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The Hindu
The Hindu

Death of a terrorist: On the death of Abu Ibrahim al-Hashimi al-Qurayshi

The death of Abu Ibrahim al-Hashimi al-Qurayshi, the leader of the Islamic State (IS), has come at a time when the terrorist outfit has been trying to revive its fortunes in Iraq and Syria, its core region. A few weeks earlier, IS militants had carried out an ambitious attack — their largest since the death of Abu Bakr al-Baghdadi, IS founder, in 2019 — on a prison in northeastern Syria’s Hasakah, to free thousands of jihadists. But it was a failure as American soldiers joined the Syrian Democratic Forces (SDF), a Kurdish militia, to push back the militants. Qurayshi blew himself up along with his family, like his predecessor did three years ago, when U.S. special forces approached his hideout in Idlib, the province controlled by jihadists linked with al Qaeda. When he became the IS chief, the entity had transformed itself from a ‘Caliphate’, with control over some key cities in Iraq and Syria, into an underground insurgency with global branches. Under Qurayshi, the IS continued to operate like a loose confederation of autonomous networks. Its Afghan and West African branches expanded operations, while in Iraq and Syria, it staged occasional attacks — a reminder that it is only the physical Caliphate that has been destroyed.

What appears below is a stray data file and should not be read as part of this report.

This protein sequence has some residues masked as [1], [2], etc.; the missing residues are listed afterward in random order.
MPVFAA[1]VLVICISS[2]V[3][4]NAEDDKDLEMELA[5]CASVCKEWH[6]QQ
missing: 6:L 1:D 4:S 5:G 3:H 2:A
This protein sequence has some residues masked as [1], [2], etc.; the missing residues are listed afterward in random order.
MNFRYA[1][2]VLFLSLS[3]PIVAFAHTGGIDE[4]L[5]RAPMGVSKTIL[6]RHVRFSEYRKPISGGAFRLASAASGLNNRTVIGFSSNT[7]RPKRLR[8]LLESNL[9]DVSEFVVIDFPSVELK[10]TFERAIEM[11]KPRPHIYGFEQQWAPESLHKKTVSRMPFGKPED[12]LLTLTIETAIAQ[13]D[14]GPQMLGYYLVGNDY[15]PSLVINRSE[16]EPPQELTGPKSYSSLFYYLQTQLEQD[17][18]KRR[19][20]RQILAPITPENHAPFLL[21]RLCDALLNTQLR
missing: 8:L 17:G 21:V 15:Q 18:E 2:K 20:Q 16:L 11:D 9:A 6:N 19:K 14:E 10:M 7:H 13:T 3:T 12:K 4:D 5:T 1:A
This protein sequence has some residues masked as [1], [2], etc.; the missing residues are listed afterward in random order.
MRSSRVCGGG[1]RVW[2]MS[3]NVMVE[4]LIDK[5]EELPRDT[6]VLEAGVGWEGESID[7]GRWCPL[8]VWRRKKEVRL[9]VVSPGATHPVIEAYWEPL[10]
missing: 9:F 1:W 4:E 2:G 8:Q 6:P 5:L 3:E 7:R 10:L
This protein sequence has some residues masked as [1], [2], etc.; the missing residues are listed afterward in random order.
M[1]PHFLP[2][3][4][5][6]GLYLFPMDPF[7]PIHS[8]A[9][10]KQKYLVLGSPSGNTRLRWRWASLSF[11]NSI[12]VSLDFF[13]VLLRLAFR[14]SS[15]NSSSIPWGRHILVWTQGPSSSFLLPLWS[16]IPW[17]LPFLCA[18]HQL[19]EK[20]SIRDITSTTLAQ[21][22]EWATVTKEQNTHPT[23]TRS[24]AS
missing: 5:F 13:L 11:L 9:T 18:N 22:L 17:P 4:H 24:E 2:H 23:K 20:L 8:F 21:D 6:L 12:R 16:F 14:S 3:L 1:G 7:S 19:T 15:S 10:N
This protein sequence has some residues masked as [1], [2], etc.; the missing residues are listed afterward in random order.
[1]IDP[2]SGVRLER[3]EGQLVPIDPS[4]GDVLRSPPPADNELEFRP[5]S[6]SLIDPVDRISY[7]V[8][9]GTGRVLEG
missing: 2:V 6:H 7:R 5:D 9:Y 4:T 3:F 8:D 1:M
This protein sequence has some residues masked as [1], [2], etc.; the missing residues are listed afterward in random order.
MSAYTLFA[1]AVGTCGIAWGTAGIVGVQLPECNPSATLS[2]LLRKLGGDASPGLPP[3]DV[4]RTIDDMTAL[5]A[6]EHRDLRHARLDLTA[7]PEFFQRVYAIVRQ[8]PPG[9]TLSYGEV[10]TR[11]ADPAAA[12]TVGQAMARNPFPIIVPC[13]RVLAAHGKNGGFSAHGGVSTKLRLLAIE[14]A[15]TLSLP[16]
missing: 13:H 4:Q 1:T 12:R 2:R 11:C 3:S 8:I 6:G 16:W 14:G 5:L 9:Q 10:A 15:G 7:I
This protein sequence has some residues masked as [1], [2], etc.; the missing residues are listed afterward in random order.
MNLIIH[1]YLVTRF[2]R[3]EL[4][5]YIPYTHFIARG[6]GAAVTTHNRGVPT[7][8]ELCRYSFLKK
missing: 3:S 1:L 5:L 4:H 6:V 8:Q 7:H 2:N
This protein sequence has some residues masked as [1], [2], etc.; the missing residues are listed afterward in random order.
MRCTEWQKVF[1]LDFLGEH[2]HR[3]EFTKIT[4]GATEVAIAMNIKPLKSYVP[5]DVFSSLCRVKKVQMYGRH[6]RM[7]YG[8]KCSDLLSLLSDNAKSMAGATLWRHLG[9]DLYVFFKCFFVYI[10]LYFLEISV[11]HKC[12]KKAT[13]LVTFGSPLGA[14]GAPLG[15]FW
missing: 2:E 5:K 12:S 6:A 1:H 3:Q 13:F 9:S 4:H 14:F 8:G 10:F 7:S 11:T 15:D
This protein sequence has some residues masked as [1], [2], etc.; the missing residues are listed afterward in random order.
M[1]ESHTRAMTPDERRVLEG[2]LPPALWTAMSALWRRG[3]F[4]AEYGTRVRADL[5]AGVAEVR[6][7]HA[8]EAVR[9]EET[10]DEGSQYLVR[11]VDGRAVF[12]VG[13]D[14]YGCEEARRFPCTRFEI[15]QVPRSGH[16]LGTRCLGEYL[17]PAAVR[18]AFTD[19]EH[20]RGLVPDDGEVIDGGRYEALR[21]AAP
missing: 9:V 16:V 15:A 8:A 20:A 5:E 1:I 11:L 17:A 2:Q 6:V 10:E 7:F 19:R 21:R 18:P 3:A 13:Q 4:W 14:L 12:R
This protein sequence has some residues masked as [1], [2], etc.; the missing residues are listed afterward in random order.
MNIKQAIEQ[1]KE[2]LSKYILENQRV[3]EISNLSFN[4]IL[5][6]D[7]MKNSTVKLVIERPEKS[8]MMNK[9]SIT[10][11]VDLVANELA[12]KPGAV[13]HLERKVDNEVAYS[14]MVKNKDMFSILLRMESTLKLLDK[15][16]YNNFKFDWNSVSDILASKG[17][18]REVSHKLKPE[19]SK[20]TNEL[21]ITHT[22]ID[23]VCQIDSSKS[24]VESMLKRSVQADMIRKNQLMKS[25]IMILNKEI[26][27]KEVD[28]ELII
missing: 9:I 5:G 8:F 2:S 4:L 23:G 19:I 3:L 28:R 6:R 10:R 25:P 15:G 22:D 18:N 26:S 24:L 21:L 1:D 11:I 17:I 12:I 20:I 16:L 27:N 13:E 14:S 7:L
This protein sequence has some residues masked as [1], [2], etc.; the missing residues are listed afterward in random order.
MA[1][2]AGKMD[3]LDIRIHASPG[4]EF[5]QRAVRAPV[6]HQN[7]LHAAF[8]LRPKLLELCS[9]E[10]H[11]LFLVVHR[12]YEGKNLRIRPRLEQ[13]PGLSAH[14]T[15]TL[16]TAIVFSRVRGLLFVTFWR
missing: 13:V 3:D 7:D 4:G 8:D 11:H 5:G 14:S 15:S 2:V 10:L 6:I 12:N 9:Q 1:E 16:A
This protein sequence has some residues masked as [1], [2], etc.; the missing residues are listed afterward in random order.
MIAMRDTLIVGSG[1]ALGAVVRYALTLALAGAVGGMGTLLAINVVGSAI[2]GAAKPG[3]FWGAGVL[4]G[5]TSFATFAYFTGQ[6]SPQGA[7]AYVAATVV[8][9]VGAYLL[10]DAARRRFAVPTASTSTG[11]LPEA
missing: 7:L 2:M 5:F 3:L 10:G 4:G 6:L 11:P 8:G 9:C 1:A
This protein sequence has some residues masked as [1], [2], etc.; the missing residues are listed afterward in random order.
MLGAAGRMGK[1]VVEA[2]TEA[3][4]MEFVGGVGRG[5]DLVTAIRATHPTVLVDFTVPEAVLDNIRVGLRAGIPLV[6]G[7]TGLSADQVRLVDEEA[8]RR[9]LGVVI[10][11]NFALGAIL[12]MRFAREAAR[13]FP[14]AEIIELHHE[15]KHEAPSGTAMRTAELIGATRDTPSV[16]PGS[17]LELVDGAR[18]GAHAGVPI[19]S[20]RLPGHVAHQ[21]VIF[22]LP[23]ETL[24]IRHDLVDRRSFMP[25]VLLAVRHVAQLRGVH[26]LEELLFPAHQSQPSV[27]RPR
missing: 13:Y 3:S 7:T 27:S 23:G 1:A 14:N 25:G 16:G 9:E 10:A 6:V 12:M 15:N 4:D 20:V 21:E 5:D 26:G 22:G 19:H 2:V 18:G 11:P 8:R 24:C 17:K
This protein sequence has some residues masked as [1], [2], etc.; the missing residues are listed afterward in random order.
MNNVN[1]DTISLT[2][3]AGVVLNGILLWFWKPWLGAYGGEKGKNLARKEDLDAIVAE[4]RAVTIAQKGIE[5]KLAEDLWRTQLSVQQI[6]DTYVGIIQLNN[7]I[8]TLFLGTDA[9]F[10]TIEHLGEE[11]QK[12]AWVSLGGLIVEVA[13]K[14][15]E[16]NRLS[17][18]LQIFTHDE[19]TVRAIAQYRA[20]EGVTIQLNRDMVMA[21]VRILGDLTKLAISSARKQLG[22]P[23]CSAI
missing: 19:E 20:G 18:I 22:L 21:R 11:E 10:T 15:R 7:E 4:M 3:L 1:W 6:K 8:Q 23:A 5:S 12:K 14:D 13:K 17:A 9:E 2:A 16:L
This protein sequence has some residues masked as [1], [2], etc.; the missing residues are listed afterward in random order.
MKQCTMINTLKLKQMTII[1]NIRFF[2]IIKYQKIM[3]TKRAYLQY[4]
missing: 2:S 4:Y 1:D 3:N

It is more than a coincidence that both Baghdadi and Qurayshi were hiding in Syria’s Idlib. The Syrian government’s efforts to recapture the territory have not been successful as there is strong regional opposition, especially from Turkey which fears another refugee influx. The province is controlled by Hayat Tahrir al-Sham, a globally designated terrorist outfit that was formerly known as Jabhat al-Nusra, the Syrian branch of al Qaeda. Idlib is now run by Abu Mohammad al-Joulani, the al Qaeda militant who was sent to Syria by Baghdadi in 2013, in the early stages of the civil war, to open a branch of his outfit. If a lasting solution to the jihadist control of Idlib is not found, the future Baghdadis and Qurayshis would also take refuge in this region. Another important lesson the IS’s recent attacks provides is that the Syrian Kurds remain a key ally in the fight against the IS, as the Hasakah incident has shown. The U.S. should not throw them at the mercy of Turkey — like the Trump administration once did — once the IS threat is minimised. They should be incorporated into a larger regional counter-terror strategy. Lastly, the IS has learned how to survive these occasional setbacks. It has lost its Caliphate and its top commanders but there are thousands of foot soldiers spread across Iraq and Syria, waiting to strike. The still open wounds of the civil war in Syria and the lingering sectarian sentiments in Iraq have let them survive so far. As long as these geopolitical and sectarian faultlines remain in Iraq and Syria, the IS threat will not vanish.

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